The Netherlands gained revenge on Germany last night for their 3-2 defeat in Amsterdam by beating the Nationalmannschaft 4-2 in Hamburg. Optimism had been growing ahead of the game, but now the pressure is on to get a result in Belfast against Northern Ireland. Here we rate the individual performances of Joachim Löw’s side.
Serge Gnabry opened the scoring for Germany, only for the Dutch to capitalise on defensive errors with goals from Frenkie de Jong and a Jonathan Tah own goal. Toni Kroos levelled with a dubious penalty before debutant Donyell Malen restored the Oranje’s lead. A late counter-attack finished by Georgino Wijnaldum put added gloss on the win for the visitors.
Manuel Neuer (3.5): He took a bit of a risk early on against Memphis Depay but recovered well and wasn’t overly tested in the first half. He exuded his usual self-confidence and assuredness, produced a fine save to deny Wijnaldum in the second half, and was largely helpless to stop any of the Dutch goals.
Jonathan Tah (5): Probably a night the Bayer Leverkusen defender will want to forget quickly. He gave the ball away horribly early in the first half after a mix-up with Nico Schulz. The second half got much worse as he first made a hash of attempting to cut-out Ryan Babel’s cross for Frenkie de Jong’s equaliser, before scoring the own goal that gave the Dutch the lead.
Matthias Ginter (4): The Mönchengladbach centre back had a tough night against Memphis Depay on the right and only won 50% of his challenges. He showed that he can play in the three-centre back system, but he needs to cut-out the mistakes- such as the mis-placed pass which led to the Dutch’s third goal.
Niklas Süle (3.5): He has been given the role as the defensive cornerstone by Jogi Löw and it is a role he is growing into. He supported Tah well in the first half but was let down in the second by his defensive partners. He had an impressive 94.4% pass accuracy, but his poor touch when pushed forward late on started the Dutch counter-attack for the fourth goal.
Lukas Klostermann (4): As an attacking force, Klostermann only really had an impact with Germany’s opener and even then, his shot was mis-hit. He had a better first half than second and could have perhaps done more to cut out the cross which led to the Netherlands’ equaliser.
Nico Schulz (4): He wasn’t as effective going forward as had been expected, although it was his run that led to the (harshly awarded) penalty for Germany. Defensively he didn’t look all that convincing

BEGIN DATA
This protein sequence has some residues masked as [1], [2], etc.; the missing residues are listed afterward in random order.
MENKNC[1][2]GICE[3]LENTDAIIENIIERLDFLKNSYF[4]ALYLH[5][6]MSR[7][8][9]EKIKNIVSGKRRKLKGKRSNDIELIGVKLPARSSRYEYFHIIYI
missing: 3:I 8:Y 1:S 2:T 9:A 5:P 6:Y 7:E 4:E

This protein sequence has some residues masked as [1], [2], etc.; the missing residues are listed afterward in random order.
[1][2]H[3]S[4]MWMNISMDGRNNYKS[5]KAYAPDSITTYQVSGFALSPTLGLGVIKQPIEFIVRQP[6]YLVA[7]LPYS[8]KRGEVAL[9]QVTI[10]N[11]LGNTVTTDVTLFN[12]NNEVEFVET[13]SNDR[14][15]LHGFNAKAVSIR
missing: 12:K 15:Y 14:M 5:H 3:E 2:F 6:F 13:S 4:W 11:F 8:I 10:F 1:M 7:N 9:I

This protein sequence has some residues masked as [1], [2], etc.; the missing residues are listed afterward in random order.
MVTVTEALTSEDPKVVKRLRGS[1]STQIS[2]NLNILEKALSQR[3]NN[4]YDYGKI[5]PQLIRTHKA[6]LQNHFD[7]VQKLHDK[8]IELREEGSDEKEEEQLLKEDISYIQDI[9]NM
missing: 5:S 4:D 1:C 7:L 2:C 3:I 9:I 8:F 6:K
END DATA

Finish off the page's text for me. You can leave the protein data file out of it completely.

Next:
Joshua Kimmich (3): Pushed into his preferred midfield role by Löw, Kimmich showed his quality. His superb 30m long pass to Klostermann set-up the first goal for Germany and his positioning in the first 45 minutes was impressive. Went off the boil a little in the second period as the Dutch gained control. Much like against Dortmund in the Super Cup, was involved in an unsavoury incident when the Dutch claim he elbowed de Ligt.
Toni Kroos (2.5): Was quieter in the first period but raised his influence in the second and kept his cool to score the equaliser from the penalty spot. Showed once more that he is the central cog around which the team operates. He won 64% of his challenges showing he’s more than just a passing master.
Marco Reus (4): Solid but unspectacular sums up Reus’ evening before he was substituted on 62 minutes. He passed up a great chance to double Germany’s lead just before half time when he failed to beat Jasper Cillessen in his one-on-one duel.
Serge Gnabry (2.5): The Bayern winger had another good game and is confirming to the Bundestrainer that he deserves to be a regular starter. Lively going forward, he was on hand to score the opener and didn’t shirk his defensive duties either.
Timo Werner (4.5): After his start to the Bundesliga season, much was expected of Timo Werner against the Dutch. He made a lot of good offensive runs but struggled to see the ball (just 18 touches in the first half). People who question his effectiveness for Germany playing out wide, will have more reason to question him after this showing. Subbed out on the hour.
Kai Havertz (4.5): Given half an hour of action, it is hard to recall anything of note from Germany’s ‘Wunderkind’.
Ilkay Gündogan (4): Like Havertz came on just on the hour mark with the intention of providing more stability and control to the midfield. This however didn’t occur and coincided with the Dutch gaining the upper hand.
Julian Brandt (-): With only six minutes of action, it would be unfair to award Brandt a rating.
Latest posts by Mathew Burt (see all)
- The Guido Burgstaller dichotomy - October 13, 2019
- Five new inductees to the Hall of Fame of German football - October 13, 2019
- Transfer time travel: How much would the Bayern Munich legends cost today? - October 12, 2019